Friday, May 15, 2009

Flashback Friday: The Mole, and the removal of said aberration

It's funny sometimes what does and does not affect our self-confidence. When I was 17, for as long as I could remember (until the end of this story, as you'll see), I had had a medium-sized mole just above my right eye. It was same color as my skin, so it didn't stand out too much, but it was still quite visible. Especially if you knew it was there, which I did, since it was my face.

Still, it didn't bother me. Not at all. I never worried about it, not even during those sensitive teen years. The mole was larger than a large pimple and it was on my face all the time, and yet I couldn't bring myself to care about it.


The Mole and I, at high school graduation. Can you see it? I had some smiley pictures, too, but you can see it better in this angry one.

Until an adult intervened. Just after I graduated from high school in 1999, I went to the doctor to see him about something completely unrelated to the mole on my face. During the course of our conversation, he said - rather suddenly, as if he'd been contemplating it the whole time (or my whole life) but had only now found a chance to say something about it - "So, how much does that mole by your eye bother you? It must be hard to have something like that being a source of self-consciousness and low self-esteem all the time, right on your face."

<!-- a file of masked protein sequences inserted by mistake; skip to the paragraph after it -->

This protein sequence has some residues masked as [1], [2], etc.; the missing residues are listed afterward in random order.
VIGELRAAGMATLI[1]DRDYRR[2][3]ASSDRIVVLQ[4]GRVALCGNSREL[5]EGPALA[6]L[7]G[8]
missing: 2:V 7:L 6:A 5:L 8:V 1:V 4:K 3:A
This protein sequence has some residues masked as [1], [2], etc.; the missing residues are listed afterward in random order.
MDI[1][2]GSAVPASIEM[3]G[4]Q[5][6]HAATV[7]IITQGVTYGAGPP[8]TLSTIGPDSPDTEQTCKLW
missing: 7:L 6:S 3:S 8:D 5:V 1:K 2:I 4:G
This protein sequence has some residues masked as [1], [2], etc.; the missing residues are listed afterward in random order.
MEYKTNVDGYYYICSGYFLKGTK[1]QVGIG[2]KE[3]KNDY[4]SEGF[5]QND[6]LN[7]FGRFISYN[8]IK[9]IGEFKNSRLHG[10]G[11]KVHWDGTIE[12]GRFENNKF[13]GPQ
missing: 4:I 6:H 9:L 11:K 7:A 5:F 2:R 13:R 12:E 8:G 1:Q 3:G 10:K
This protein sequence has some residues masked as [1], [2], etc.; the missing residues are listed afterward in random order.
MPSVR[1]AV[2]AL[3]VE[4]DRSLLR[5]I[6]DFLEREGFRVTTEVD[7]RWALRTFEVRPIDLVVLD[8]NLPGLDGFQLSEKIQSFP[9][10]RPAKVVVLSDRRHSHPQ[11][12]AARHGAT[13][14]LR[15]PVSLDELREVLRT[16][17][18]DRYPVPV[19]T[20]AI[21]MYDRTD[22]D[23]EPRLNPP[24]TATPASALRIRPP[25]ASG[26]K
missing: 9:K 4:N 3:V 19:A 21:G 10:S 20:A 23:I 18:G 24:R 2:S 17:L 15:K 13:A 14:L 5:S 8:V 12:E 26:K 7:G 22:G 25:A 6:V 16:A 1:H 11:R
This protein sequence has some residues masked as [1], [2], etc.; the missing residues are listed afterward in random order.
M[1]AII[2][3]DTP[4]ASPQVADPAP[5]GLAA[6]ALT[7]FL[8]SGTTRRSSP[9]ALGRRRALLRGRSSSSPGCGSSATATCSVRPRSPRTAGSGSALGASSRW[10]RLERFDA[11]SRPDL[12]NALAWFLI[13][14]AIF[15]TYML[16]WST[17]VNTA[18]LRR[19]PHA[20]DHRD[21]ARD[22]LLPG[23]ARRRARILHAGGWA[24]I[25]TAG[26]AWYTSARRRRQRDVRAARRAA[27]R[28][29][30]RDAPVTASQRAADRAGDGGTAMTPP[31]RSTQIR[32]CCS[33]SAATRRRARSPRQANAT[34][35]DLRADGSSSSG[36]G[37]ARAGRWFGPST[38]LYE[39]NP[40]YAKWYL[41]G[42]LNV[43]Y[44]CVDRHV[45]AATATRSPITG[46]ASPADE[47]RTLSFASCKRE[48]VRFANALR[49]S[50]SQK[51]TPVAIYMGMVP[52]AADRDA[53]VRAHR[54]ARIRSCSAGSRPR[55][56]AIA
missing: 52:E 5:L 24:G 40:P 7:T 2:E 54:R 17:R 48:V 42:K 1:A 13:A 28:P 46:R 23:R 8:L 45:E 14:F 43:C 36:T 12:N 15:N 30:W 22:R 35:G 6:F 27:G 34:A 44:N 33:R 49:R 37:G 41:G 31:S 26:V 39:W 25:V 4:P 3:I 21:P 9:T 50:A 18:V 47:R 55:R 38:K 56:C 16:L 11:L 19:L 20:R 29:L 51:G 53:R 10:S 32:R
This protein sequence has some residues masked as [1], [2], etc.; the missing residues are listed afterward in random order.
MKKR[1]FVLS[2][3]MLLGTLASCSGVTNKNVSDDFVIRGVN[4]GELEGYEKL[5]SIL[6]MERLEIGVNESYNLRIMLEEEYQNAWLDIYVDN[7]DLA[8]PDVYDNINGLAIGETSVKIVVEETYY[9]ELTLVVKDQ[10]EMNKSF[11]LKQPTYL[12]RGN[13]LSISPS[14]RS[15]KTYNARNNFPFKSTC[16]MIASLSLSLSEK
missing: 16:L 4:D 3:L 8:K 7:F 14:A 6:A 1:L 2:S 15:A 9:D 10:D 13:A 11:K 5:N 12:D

Um...?

Let me just say that within a week, my mom had scheduled an appointment with the dermatologist to have the mole removed, by my request. I was a bit scandalized - my whole life, I thought The Mole had been kind of inconspicuous at best, a little quirky at absolute worst, but a detriment to my sense of self? Never! But after what the doctor had said to me, it had to go. All of a sudden I felt hideous as long as that mole was still on my face.

My mom took me to the dermatologist for the outpatient procedure. They numbed the area around my eye and cut out the mole. It didn't hurt so much as it was...uncomfortable. I couldn't feel pain, but I could tell what they were doing and it grossed me out.

It was even grosser after the anesthetic wore off and I was left with a nasty bloody crater right by my eye. I spent the first afternoon after the procedure practically comatose on the couch watching documentaries on PBS, mostly (and strangely) about the Donner Party.